Louisiana has 3rd worst census response rate with 2 weeks to go

Residents can still respond by mail, by phone or online

By: - September 16, 2020 6:46 am

Photo by U.S. Census Bureau

With two weeks to go until the U.S. Census Bureau ends its 2020 count, 85.4 percent of Louisiana households have been counted, leaving the state tied with Mississippi for the third worst response rate in the United States.  That ranking includes the 50 states, the District of Columbia and Puerto Rico.

Across the United States, the response rate is 92.4 percent. Idaho and West Virginia lead the rankings.  In both of those states, 99.4 percent of households have been counted, and Hawaii is next with a 98.4 percent total response rate.

Alabama is at the bottom of the list with an 84.4 percent response rate followed by Montana with an 85.3 percent response rate. Then come Mississippi and Louisiana.

This year’s count is scheduled to end Sept. 30.  Residents who haven’t yet responded can mail their questionnaires in, call 844-330-2020 if they’re English speakers  or visit 2020Census.gov.  Non-English speakers can find the number to call at this link. Marilyn Stephens, assistant regional census manager in the U.S. Census Bureau’s Atlanta office, said in a recent interview with the Illuminator that 2020 is “the first census where we’re supporting 12 non-English languages online and by phone.”

Public officials and nonprofit groups continue to stress the importance of a full and complete count in Louisiana, and motorists who’ve driven the state’s highways have probably seen signs reminding them that the census helps determine how much states and local governments get for the funding of roads and bridges.

A recent press release from the Power Coalition for Equity and Justice reminds Louisianians that the census count “determines how $1.5 trillion in federal funds are distributed for things like schools, roads, healthcare, and disaster relief and recovery. Every Louisianan who goes uncounted costs the state more than $2,200. Census data is also used to determine political redistricting, which will take place next year, and only happens once every decade.”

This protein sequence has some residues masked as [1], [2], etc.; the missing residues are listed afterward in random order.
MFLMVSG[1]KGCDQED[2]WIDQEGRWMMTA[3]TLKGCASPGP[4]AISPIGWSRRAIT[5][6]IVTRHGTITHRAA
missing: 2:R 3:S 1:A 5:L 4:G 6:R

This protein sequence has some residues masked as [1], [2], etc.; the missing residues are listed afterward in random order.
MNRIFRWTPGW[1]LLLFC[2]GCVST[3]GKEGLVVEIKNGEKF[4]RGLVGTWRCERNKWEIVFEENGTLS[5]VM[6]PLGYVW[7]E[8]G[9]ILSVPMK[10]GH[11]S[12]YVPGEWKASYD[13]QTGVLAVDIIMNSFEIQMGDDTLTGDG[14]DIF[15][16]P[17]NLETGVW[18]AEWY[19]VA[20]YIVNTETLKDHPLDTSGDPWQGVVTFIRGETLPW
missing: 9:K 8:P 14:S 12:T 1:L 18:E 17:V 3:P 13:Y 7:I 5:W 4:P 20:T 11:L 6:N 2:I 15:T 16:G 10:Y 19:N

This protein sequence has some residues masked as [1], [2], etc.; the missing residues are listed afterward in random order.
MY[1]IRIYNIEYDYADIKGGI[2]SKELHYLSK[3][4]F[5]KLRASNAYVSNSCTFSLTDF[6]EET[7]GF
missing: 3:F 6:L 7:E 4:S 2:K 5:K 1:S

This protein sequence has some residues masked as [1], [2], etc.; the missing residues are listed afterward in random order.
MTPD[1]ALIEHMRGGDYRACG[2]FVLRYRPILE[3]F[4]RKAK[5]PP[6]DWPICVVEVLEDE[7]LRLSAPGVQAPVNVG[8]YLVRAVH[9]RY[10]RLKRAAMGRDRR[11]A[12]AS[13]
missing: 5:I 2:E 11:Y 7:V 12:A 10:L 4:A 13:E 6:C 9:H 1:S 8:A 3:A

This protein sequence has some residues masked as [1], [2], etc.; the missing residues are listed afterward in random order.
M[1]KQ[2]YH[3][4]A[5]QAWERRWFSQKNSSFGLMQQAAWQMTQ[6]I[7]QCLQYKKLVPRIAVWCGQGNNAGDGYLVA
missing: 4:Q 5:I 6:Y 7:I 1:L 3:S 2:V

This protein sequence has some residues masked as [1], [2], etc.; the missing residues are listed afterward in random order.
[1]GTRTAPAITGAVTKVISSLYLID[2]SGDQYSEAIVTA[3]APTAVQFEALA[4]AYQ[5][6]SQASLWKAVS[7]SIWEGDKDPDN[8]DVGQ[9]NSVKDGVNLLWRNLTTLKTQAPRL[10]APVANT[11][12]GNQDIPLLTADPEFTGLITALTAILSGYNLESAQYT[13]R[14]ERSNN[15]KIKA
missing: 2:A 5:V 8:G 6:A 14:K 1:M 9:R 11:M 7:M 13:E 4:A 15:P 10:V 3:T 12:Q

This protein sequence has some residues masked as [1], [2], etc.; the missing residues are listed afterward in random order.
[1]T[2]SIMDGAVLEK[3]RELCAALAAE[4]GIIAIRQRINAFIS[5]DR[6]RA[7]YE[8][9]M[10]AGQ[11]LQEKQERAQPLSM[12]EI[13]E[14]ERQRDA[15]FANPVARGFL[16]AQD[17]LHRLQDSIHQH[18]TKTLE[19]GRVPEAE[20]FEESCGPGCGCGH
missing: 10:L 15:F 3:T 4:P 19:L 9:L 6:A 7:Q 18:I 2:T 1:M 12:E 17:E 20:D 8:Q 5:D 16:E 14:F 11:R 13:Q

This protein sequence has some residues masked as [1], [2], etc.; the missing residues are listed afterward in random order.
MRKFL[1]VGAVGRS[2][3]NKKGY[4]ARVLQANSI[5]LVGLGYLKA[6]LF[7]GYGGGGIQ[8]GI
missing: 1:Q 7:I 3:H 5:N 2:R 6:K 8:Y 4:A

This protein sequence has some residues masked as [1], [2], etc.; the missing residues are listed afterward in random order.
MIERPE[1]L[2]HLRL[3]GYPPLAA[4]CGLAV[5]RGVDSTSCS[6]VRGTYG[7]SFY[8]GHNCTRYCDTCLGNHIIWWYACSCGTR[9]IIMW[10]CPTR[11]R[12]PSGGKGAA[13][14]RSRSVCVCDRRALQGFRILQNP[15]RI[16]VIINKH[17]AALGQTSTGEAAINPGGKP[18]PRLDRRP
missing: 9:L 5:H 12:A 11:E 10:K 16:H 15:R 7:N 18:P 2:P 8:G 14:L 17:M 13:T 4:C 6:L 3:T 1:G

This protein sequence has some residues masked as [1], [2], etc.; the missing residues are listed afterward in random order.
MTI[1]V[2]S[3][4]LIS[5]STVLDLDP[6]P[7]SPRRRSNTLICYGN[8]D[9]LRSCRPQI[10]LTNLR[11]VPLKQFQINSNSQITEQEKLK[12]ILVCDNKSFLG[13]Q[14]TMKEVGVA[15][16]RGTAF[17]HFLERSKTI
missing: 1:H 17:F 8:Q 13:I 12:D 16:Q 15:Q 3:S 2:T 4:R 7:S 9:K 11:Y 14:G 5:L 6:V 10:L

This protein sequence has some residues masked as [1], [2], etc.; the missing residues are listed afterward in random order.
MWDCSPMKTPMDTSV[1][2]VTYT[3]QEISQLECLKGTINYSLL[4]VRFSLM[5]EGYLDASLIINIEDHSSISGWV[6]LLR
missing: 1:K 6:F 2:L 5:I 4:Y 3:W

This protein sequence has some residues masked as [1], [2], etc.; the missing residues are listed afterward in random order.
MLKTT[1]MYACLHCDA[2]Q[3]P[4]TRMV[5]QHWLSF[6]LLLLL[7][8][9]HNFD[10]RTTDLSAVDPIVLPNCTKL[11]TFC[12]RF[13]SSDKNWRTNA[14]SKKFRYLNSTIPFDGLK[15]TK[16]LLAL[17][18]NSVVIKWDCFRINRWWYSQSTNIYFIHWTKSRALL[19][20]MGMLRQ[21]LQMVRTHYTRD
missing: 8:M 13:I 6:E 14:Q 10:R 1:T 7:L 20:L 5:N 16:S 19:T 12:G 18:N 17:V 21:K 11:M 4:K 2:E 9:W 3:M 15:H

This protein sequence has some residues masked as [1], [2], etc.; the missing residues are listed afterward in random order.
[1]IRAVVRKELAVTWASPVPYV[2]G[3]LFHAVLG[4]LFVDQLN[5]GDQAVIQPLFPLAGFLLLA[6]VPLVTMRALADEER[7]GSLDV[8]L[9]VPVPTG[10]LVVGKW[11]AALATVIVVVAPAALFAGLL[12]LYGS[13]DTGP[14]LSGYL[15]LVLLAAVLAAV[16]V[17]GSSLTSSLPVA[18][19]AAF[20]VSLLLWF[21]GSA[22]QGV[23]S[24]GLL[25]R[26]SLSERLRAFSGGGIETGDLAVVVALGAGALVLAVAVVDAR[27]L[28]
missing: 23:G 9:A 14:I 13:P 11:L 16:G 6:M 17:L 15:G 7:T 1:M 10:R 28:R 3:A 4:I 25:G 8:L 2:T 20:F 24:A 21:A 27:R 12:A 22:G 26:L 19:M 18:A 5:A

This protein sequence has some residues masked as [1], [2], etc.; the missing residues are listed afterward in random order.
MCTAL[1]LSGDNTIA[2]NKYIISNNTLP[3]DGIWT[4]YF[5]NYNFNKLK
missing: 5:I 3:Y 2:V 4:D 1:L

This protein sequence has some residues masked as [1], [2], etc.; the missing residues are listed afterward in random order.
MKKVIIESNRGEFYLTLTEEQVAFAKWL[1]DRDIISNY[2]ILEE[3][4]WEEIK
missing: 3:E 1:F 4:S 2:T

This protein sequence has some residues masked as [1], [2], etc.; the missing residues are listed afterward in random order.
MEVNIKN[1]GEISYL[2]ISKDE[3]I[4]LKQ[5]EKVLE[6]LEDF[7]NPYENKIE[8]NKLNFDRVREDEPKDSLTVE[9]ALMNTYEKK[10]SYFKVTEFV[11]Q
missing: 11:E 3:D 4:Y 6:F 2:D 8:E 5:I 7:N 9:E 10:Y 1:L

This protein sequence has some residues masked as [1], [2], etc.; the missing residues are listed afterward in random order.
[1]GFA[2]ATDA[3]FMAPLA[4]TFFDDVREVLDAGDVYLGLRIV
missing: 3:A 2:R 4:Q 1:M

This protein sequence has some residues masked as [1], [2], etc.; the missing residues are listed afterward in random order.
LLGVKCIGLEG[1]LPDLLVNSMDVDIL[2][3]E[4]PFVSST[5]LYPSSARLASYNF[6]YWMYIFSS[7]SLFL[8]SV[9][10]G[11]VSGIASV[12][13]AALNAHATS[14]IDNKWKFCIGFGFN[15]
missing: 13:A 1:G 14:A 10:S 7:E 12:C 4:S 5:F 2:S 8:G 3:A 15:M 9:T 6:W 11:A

More than 18,000 Louisianians have been living in hotels in Louisiana and Texas since they were forced out of their homes by Hurricane Laura, a Category 4 storm that made landfall in Cameron Parish Aug. 27. “We are sending our customer response representatives to those hotels so that they can interview  the people right there,” Stephens said when asked if those residents who hadn’t previously responded to the census could still be counted. “And also, people being told that they can still go online as well as use a toll-free number to complete their form as well. Our call centers are open from 7am to 2am everyday. So there’s a representative there waiting.”


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Jarvis DeBerry
Jarvis DeBerry

Jarvis DeBerry, former editor of the Louisiana Illuminator, spent 22 years at The Times-Picayune (and later NOLA.com) as a crime and courts reporter, an editorial writer, columnist and deputy opinions editor. He was on the team of Times-Picayune journalists awarded the Pulitzer Prize for Public Service after that team’s coverage of Hurricane Katrina and the deadly flood that followed. In addition to the shared Pulitzer, DeBerry has won awards from the Louisiana Bar Association for best trial coverage and awards from the New Orleans Press Club, the Louisiana/ Mississippi Associated Press and the National Association of Black Journalists for his columns. A collection of his Times-Picayune columns, “I Feel to Believe” was published by the University of New Orleans Press in September 2020.